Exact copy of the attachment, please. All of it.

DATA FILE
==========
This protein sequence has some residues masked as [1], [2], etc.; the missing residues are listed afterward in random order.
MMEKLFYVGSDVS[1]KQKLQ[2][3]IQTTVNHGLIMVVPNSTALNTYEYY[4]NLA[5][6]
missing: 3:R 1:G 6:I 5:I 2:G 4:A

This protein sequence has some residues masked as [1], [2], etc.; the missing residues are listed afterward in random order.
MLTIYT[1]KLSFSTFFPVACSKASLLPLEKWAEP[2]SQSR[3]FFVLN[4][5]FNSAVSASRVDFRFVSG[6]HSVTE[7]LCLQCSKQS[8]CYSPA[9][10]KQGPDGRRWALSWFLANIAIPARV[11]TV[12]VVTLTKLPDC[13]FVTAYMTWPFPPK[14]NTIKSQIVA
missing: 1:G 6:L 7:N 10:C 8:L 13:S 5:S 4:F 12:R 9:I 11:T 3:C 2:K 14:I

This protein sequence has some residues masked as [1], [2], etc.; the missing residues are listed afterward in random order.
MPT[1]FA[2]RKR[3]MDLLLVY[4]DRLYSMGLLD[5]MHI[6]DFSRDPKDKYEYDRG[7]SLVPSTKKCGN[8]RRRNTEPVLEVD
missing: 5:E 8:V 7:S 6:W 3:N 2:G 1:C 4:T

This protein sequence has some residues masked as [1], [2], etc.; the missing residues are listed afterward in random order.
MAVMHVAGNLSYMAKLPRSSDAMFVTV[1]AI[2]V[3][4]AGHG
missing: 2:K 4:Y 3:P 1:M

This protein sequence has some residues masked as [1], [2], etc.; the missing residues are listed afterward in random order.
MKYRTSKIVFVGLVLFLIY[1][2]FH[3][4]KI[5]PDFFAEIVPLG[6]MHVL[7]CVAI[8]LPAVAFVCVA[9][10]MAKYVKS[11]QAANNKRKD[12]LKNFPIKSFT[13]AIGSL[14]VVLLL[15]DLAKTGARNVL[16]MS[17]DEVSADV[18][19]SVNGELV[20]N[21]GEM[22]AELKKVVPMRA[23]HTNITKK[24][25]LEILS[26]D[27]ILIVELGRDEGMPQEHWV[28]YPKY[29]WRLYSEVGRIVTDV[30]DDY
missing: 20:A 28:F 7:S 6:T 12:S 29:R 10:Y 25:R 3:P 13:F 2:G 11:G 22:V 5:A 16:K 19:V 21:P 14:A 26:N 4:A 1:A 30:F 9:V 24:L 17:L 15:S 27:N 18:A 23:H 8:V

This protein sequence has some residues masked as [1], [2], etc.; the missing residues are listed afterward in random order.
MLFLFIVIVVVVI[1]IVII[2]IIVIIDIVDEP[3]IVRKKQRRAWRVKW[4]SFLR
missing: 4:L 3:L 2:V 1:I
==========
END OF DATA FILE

This protein sequence has some residues masked as [1], [2], etc.; the missing residues are listed afterward in random order.
MMEKLFYVGSDVS[1]KQKLQ[2][3]IQTTVNHGLIMVVPNSTALNTYEYY[4]NLA[5][6]
missing: 3:R 1:G 6:I 5:I 2:G 4:A

This protein sequence has some residues masked as [1], [2], etc.; the missing residues are listed afterward in random order.
MLTIYT[1]KLSFSTFFPVACSKASLLPLEKWAEP[2]SQSR[3]FFVLN[4][5]FNSAVSASRVDFRFVSG[6]HSVTE[7]LCLQCSKQS[8]CYSPA[9][10]KQGPDGRRWALSWFLANIAIPARV[11]TV[12]VVTLTKLPDC[13]FVTAYMTWPFPPK[14]NTIKSQIVA
missing: 1:G 6:L 7:N 10:C 8:L 13:S 5:S 4:F 12:R 9:I 11:T 3:C 2:K 14:I

This protein sequence has some residues masked as [1], [2], etc.; the missing residues are listed afterward in random order.
MPT[1]FA[2]RKR[3]MDLLLVY[4]DRLYSMGLLD[5]MHI[6]DFSRDPKDKYEYDRG[7]SLVPSTKKCGN[8]RRRNTEPVLEVD
missing: 5:E 8:V 7:S 6:W 3:N 2:G 1:C 4:T

This protein sequence has some residues masked as [1], [2], etc.; the missing residues are listed afterward in random order.
MAVMHVAGNLSYMAKLPRSSDAMFVTV[1]AI[2]V[3][4]AGHG
missing: 2:K 4:Y 3:P 1:M

This protein sequence has some residues masked as [1], [2], etc.; the missing residues are listed afterward in random order.
MKYRTSKIVFVGLVLFLIY[1][2]FH[3][4]KI[5]PDFFAEIVPLG[6]MHVL[7]CVAI[8]LPAVAFVCVA[9][10]MAKYVKS[11]QAANNKRKD[12]LKNFPIKSFT[13]AIGSL[14]VVLLL[15]DLAKTGARNVL[16]MS[17]DEVSADV[18][19]SVNGELV[20]N[21]GEM[22]AELKKVVPMRA[23]HTNITKK[24][25]LEILS[26]D[27]ILIVELGRDEGMPQEHWV[28]YPKY[29]WRLYSEVGRIVTDV[30]DDY
missing: 20:A 28:F 7:S 6:T 12:S 29:R 10:Y 25:R 3:P 13:F 2:G 11:G 22:V 5:A 16:K 19:V 21:P 14:A 26:N 4:A 1:A 30:F 9:V 24:L 17:L 15:S 27:N 18:A 23:H 8:V

This protein sequence has some residues masked as [1], [2], etc.; the missing residues are listed afterward in random order.
MLFLFIVIVVVVI[1]IVII[2]IIVIIDIVDEP[3]IVRKKQRRAWRVKW[4]SFLR
missing: 4:L 3:L 2:V 1:I